O19’s Phat Philly Phantasy

It is hard to imagine a more animated, engaging, and musically accomplished night at the Academy of Music than with Opera Philadelphia’s winning new staging of The Love for Three Oranges.

Agrippina: Barrie Kosky brings farce and frolics to the ROH

She makes a virtue of her deceit, her own accusers come to her defence, and her crime brings her reward. Agrippina - great-granddaughter of Augustus Caesar, sister of Caligula, wife of Emperor Claudius - might seem to offer those present-day politicians hungry for power an object lesson in how to satisfy their ambition.

OPERA TODAY ARCHIVES »

Performances

Michael Fabiano and Maria Agresta [Photo © Todd Rosenberg]
23 Oct 2018

A New La bohème Opens Season at Lyric Opera of Chicago

Lyric Opera of Chicago opened its 2018-19 season with Giacomo Puccini’s La bohème. This new production, shared with the Royal Opera House, Covent Garden and with the Teatro Real, Madrid, features an accomplished cast and innovative scenic approaches.

A New La bohème Opens Season at Lyric Opera of Chicago

A review by Salvatore Calomino

Above: Michael Fabiano and Maria Agresta [Photo © Todd Rosenberg]

 

The lovers who meet in Act One, Mimì and Rodolfo, are sung by Maria Agresta and Michael Fabiano. The second pair of lovers Musetta and Marcello, estranged until the close of Act Two, are portrayed by Danielle De Niese and Zachary Nelson. Additional members of the Bohemian group of friends are represented by Adrian Sàmpetrean as Colline and Riccardo José Rivera as Schaunard. The roles of Benoît and Alcindoro are performed by Jake Gardner. The Lyric Opera Orchestra is conducted by Domingo Hindoyan; the Lyric Opera Chorus is prepared by its Chorus Master Michael Black, and the Chicago Children’s Chorus is prepared by Josephine Lee. The production is directed by Richard Jones with sets and costumes by Stewart Laing and lighting by Mimi Jordan Sherin. Messrs. Fabiano, Rivera, Hindoyan, and Laing make their house debuts in these performances.

From the start of Act One the pacing among the group of male voices is lively and filled with the urge to make the most of the circumstances under which they live. Mr. Nelson’s rich, focused baritone is an ideal voice for the painter Marcello. His vocal projection, stylish delivery, and facial expressions underline a total identification with the character portrayed. Nelson’s banter with the writer Rodolfo about the attractions of Paris despite their frigid interior is delivered with lyrical gusto. In the role of the poet Rodolfo Mr. Fabiano sings with a truly Italianate warmth and a comfortable sense for legato. His top pitches with forte emphasis are used, at times, to delineate the volatile personality of the poet. Messrs Sâmpetrean and Rivera add to the bounce and color of the quartet, which performs this act against a stark white and black backdrop representing the garret. Once they have dispensed with the landlord Benoit, the group determines to continue their spirited mood in the Parisian outdoors. Rodolfo agrees to join their revelry after further attempts at writing, yet Mimì’s interruption at the door stage rear proves to be a fateful distraction.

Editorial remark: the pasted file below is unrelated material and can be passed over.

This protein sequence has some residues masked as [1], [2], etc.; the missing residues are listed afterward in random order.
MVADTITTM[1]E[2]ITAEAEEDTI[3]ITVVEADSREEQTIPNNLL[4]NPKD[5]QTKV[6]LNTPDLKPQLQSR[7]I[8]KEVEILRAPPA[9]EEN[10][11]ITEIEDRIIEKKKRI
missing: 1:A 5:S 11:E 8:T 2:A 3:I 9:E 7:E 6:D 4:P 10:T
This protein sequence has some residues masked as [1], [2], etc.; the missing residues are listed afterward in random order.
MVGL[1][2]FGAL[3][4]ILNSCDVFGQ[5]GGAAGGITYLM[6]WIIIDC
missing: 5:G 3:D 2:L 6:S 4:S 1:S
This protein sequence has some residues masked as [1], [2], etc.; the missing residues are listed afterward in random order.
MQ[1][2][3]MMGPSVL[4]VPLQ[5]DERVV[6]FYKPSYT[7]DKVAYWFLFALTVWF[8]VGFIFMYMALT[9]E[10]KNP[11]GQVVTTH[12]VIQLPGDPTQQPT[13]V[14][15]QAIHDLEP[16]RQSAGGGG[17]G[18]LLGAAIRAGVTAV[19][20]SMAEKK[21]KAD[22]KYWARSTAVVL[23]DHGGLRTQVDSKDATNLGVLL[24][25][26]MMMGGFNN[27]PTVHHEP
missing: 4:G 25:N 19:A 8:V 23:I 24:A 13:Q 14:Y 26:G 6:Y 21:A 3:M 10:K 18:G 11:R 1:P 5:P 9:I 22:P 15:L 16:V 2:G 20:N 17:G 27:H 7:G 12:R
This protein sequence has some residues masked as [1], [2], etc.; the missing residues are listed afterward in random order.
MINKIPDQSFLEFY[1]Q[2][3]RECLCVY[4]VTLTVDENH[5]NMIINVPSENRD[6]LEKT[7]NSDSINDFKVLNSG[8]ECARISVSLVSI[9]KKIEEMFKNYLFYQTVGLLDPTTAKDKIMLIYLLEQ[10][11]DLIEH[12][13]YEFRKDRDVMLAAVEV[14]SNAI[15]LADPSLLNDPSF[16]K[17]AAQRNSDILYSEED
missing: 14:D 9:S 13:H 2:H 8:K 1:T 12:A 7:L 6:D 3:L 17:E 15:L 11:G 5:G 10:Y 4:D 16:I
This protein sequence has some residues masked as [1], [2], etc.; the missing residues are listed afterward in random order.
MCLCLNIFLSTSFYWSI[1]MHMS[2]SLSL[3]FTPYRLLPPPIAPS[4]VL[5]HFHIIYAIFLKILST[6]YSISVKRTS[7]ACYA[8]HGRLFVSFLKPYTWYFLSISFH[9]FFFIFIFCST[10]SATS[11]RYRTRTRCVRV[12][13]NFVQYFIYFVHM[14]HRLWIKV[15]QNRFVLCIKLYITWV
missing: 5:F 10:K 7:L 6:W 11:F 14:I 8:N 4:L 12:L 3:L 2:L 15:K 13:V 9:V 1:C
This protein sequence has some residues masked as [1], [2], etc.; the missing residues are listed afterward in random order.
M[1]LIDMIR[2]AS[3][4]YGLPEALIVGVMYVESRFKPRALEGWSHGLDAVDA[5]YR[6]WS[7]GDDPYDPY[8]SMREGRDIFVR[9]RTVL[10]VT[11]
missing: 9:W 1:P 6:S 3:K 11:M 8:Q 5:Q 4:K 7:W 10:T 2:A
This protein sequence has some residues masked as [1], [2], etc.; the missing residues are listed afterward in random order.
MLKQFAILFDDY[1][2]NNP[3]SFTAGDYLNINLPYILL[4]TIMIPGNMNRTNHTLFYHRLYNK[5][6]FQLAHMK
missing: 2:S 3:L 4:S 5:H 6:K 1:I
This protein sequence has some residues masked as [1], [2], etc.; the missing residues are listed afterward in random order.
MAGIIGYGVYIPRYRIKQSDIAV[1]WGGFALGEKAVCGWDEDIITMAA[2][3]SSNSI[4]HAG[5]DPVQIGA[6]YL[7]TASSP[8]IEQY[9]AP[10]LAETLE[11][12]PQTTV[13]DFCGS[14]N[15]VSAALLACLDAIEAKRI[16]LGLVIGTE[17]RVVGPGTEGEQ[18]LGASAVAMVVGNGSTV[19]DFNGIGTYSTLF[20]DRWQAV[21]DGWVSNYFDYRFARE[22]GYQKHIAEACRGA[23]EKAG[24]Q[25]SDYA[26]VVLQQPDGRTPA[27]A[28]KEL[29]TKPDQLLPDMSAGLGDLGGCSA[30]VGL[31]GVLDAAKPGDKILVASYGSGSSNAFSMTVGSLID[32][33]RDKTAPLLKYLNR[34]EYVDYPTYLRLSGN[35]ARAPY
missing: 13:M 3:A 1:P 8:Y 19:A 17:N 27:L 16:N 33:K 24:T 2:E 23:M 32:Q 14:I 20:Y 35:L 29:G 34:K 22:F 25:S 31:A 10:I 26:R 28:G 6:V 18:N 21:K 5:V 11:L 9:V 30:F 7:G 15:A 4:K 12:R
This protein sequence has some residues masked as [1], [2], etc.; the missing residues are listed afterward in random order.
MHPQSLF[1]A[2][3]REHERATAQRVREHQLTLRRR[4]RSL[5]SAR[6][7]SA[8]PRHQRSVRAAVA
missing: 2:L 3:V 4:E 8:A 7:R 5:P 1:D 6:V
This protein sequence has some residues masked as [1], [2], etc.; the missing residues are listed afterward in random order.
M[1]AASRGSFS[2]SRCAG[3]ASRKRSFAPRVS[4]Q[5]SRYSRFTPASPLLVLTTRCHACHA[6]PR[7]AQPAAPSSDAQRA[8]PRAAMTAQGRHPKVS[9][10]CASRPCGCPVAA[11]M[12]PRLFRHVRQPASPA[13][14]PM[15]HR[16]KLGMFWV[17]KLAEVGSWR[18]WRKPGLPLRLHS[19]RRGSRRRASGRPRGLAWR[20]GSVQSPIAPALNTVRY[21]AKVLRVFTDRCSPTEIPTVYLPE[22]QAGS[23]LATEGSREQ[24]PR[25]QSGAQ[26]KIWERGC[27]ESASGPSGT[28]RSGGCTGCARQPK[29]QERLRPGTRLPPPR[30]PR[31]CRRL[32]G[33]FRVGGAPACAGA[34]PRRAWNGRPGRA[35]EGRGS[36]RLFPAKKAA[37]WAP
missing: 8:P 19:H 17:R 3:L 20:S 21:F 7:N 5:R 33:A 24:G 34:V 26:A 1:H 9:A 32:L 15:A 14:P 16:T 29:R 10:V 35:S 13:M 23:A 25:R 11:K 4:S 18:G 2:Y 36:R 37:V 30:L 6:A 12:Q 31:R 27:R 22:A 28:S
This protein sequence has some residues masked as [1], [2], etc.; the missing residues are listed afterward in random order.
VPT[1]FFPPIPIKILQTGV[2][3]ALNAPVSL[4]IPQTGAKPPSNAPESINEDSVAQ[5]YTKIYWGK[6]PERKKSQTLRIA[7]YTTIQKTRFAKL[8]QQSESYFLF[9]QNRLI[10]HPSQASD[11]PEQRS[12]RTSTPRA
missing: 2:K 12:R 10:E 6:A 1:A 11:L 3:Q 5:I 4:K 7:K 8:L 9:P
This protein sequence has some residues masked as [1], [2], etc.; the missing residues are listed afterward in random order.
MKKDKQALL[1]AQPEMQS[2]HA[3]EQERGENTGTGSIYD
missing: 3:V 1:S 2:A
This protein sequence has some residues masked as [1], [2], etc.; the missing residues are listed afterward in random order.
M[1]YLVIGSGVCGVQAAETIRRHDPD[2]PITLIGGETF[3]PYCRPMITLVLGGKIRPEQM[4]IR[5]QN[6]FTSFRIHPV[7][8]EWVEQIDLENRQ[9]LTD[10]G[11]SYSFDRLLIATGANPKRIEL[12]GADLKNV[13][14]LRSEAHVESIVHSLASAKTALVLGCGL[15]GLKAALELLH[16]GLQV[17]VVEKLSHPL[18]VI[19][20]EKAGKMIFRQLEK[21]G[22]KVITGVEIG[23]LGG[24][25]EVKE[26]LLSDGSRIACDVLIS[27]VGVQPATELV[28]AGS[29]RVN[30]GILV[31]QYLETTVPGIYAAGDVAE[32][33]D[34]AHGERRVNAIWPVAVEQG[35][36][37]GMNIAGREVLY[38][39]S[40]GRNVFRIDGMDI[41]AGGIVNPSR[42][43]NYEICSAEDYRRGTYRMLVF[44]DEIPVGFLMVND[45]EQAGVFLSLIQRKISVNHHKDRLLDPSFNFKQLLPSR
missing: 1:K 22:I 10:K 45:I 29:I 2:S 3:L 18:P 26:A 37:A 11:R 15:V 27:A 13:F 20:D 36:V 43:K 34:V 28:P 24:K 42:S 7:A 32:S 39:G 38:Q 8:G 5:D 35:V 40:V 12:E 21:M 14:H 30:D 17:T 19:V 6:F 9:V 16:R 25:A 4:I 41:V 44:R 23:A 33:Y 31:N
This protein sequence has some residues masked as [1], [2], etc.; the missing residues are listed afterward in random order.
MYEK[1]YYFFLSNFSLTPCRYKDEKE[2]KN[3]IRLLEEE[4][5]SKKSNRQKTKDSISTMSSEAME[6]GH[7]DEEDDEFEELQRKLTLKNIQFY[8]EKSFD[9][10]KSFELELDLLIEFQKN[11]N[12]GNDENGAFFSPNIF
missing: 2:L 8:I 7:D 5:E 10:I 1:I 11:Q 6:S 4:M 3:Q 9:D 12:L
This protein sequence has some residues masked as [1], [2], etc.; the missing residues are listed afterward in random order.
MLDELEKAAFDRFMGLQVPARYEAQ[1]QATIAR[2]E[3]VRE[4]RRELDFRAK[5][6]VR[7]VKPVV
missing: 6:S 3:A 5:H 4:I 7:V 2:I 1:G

Ms. Agresta is a marvel of touching ardor and lyrical expressivity. Both principal singers have become sufficiently identified with their roles, so that they succeed in giving a fresh, credible interpretation to this work. Fabiano sings with a continuous line of impassioned declaration, his voice rising and falling in keeping with the import of Puccini’s music. Agresta matches this sense of character portrayal by imparting a tentative shyness to initial lines, a technique which renders her ultimate participation in the duet more joyous. Both singers use piano shading to enhance their portrayals and to underscore the lovers’ growing commitment. By the close of the act thy have transformed the spare stage with their hope in new love.

Acts Two and Three are appropriate scenic opposites in this production. The ebullient and overpopulated stage of the Café Momus in Act Two extends the burgeoning passion with which the previous act had concluded. Arcades and outdoor passage-ways suggest the bustle of Parisian streets. Costumes are now more in keeping with an 1830s milieu. The bustle of figures at the tables stage-front allows the new lovers to blend in to the public society while at once sharing their intimate thoughts. This atmosphere also allows for the reconciliation between Marcello and Musetta, the latter arriving with her current companion. In the role of Musetta Ms. De Niese is brash and determined. She sings her waltz, perched on a café table, with a languid tone, inserting occasional pitches sharp to emphasize her growing emotional state. Her final gesture used to recapture the devotion of Marcello succeeds and seems fully at odds with the delicate innocence that has been traced for the first pair of overs. A more closely etched emotional identification informs the atmosphere of Act Three. Nelson’s importunate exchange with Mimi upon her return to see Rodolfo suggests his own emotional commitment now as well as his concern for Rodolfo. Once they are reunited Agresta and Fabiano sing of past, present, and future in ethereal shades of sadness, denial, and potential reconciliation. This duet remains, as it should, one of the production’s highlights, since the tone established enhances the poignancy of the final act.

In Act Four, now a mirror of the opening scene, all the principals focus on the deteriorating health of Mimì. The dedication of Musetta is admirably sung with graceful line by De Niese while Fabbiano’s Rodolfo seems to stave off the reality of illness until the final moments. Agresta’s voice rises with the self-denial of a final burst of strength, and wafts into the angelic repose of her final moments. Her performance captures the essence of the complex figure of” La bohème.”

Salvatore Calomino

Send to a friend

Send a link to this article to a friend with an optional message.

Friend's Email Address: (required)

Your Email Address: (required)

Message (optional):